Town of Firsts - History of Dunedin, Florida

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The dock stretched far out into the harbor. Clippers, schooners, and sloops tied to the dock unloaded their goods - scallops and shrimp from Cedar Key, cigars from the Keys, coffee from New Orleans. Two and three-story homes lined Victoria Drive, their waterfront vistas a canvas of sea and sails and sky. In the distance, Hog Island spread across the horizon. The Orange Belt Railway trains chugged into town carrying passengers, citrus fruit, and household staples. This was Dunedin in the early 20th century, just years after it was incorporated in 1899.

With a population of only 350 in 1913, Dunedin was small by today's standards but was a bustling seaport and trading center of the day. It was the first town incorporated on Florida's Gulf coast between Key West and Cedar Key. With its large dock, Dunedin boasted Florida's largest fleet of sailing vessels. In 1870, George L. Jones tried to "name" the town Jonesboro, but two Scottish merchants, Douglas and Somerville, filed a petition in 1882 to name the post office, and town, Dunedin. The name comes from Dùn Èideann, the Scottish Gaelic name for Edinburgh.

Andrews Memorial Chapel
Andrews Memorial Chapel | Source

In the early years - the 1860s - settlers from Georgia to Scotland settled in the town. Most worked as cotton and citrus growers. In 1868, Reverend Joseph Brown arrived by boat and quickly built a following. Legend says he preached right by the dock the first Friday after he arrived. His congregation built the Andrews Memorial Chapel in 1888 on donated land adjacent to Dunedin Cemetary. The building was moved in 1971 but remains open to the public as a museum and for use in weddings. In the 1880's, J.O. Douglas, who helped incorporate Dunedin, built his home on Scotland Street. It still stands today and is a private residence.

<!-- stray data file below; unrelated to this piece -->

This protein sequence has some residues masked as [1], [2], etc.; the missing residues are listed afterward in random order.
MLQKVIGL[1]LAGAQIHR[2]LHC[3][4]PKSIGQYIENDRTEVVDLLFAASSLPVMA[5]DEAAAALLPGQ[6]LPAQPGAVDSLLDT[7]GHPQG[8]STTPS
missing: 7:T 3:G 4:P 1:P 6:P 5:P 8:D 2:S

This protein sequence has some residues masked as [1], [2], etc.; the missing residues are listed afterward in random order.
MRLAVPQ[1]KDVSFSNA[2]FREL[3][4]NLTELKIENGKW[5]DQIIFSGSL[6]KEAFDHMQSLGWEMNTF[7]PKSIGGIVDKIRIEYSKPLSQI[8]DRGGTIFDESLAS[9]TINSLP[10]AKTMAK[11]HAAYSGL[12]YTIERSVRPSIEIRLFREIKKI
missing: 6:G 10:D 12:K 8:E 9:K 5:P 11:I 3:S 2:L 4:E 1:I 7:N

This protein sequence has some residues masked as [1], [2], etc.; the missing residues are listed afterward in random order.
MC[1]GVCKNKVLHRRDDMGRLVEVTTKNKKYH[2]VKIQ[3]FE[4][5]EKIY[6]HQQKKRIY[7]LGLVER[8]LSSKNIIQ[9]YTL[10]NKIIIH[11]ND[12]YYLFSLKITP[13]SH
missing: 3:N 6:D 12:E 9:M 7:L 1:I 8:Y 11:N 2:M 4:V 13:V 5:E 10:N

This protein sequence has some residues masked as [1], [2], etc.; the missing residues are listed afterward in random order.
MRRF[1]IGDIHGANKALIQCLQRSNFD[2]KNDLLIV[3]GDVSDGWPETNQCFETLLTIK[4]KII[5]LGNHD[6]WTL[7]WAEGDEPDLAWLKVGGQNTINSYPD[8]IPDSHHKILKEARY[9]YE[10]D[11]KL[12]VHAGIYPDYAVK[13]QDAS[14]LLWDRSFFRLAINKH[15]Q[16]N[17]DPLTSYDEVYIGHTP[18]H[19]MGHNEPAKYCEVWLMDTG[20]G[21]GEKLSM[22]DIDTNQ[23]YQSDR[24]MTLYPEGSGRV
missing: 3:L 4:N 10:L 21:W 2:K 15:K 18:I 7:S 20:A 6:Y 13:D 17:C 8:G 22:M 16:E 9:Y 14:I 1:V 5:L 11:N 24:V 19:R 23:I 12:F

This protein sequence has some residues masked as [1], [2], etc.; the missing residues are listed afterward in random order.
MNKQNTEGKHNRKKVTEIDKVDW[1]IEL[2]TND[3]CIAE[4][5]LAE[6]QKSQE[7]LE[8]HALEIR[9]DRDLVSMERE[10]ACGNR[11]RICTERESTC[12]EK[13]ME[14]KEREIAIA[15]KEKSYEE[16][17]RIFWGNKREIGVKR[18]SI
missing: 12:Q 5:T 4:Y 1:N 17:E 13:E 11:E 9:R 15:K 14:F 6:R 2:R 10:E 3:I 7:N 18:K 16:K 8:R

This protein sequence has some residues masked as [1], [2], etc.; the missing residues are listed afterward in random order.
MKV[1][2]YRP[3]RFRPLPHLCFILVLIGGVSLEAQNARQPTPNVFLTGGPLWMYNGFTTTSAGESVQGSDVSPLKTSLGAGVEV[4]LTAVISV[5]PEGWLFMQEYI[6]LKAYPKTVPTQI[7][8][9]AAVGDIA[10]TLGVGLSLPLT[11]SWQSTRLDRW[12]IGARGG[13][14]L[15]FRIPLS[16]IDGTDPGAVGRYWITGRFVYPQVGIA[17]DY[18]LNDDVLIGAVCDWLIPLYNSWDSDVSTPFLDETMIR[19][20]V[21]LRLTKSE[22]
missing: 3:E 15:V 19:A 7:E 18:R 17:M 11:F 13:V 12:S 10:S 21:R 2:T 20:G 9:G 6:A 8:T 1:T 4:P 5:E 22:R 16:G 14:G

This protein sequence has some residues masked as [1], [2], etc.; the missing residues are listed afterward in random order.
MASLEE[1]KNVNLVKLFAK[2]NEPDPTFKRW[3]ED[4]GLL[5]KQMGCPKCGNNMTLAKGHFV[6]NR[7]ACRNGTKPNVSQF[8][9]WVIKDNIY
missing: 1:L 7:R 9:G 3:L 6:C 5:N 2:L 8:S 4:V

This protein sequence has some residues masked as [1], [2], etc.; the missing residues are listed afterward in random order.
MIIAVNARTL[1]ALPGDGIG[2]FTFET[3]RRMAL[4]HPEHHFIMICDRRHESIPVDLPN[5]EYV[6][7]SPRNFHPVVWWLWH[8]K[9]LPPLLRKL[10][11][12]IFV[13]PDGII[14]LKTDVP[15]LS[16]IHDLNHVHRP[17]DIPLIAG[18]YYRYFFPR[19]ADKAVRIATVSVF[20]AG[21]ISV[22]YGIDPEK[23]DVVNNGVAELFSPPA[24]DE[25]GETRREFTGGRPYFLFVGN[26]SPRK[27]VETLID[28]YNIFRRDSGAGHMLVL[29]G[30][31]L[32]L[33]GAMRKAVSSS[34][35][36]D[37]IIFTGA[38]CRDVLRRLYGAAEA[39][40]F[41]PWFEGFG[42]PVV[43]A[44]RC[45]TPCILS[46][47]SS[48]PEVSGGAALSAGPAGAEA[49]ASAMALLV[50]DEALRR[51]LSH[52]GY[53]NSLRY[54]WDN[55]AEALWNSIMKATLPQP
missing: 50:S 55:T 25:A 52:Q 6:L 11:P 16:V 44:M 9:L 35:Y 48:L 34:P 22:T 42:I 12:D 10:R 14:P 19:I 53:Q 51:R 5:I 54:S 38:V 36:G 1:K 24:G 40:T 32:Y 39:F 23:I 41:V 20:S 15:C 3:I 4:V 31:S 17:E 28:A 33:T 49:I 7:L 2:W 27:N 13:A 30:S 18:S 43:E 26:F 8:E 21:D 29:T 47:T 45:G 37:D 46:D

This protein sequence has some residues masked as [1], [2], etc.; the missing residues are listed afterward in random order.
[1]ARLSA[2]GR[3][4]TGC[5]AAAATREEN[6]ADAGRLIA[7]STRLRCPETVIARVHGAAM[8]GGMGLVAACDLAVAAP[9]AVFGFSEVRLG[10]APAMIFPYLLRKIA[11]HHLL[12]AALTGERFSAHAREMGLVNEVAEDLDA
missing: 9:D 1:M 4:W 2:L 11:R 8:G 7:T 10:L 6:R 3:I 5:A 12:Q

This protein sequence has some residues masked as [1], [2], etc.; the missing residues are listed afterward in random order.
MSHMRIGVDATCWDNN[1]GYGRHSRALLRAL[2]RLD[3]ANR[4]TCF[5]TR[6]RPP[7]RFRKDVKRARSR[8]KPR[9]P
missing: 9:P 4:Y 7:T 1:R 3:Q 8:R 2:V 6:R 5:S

Aerial from 2012 showing Hurricane Pass. Caladesi Island is on the lower right, and Honeymoon Island center left.
Aerial from 2012 showing Hurricane Pass. Caladesi Island is on the lower right, and Honeymoon Island center left. | Source

By the 1920's, the nearby towns of Clearwater and St. Petersburg were growing, as was a resort town ten miles north, Tarpon Springs. The Hurricane of 1921 devastated much of the the Tampa area coastline and decimated the citrus industry. It also changed forever the shoreline of Hog Island. The original inlet for sailing vessels to dock in Dunedin cut between Hog Island and what is now Clearwater Beach. However, the hurricane partially closed that inlet and created a new one through Hog Island. Today we know Hog Island as Caladesi Island (on the south) and Honeymoon Island (on the north). The inlet is called Hurricane Pass, and if you don't mind walking a couple of miles you can trek from Clearwater Beach to Caladesi right across the location of the former inlet.

Old photo of the Fenway Hotel
Old photo of the Fenway Hotel | Source

The town of Dunedin officially became the City of Dunedin in 1925. In 1927, the 100-room Fenway Hotel opened. It offered guests luxury accommodations as well as sweeping views of the harbor, a dock, and a natural spring beside the dock. The hotel hosted diplomats, artists, and other celebrities like Carl Sandburg and Babe Ruth. It was also the site of the first radio transmission in Pinellas County.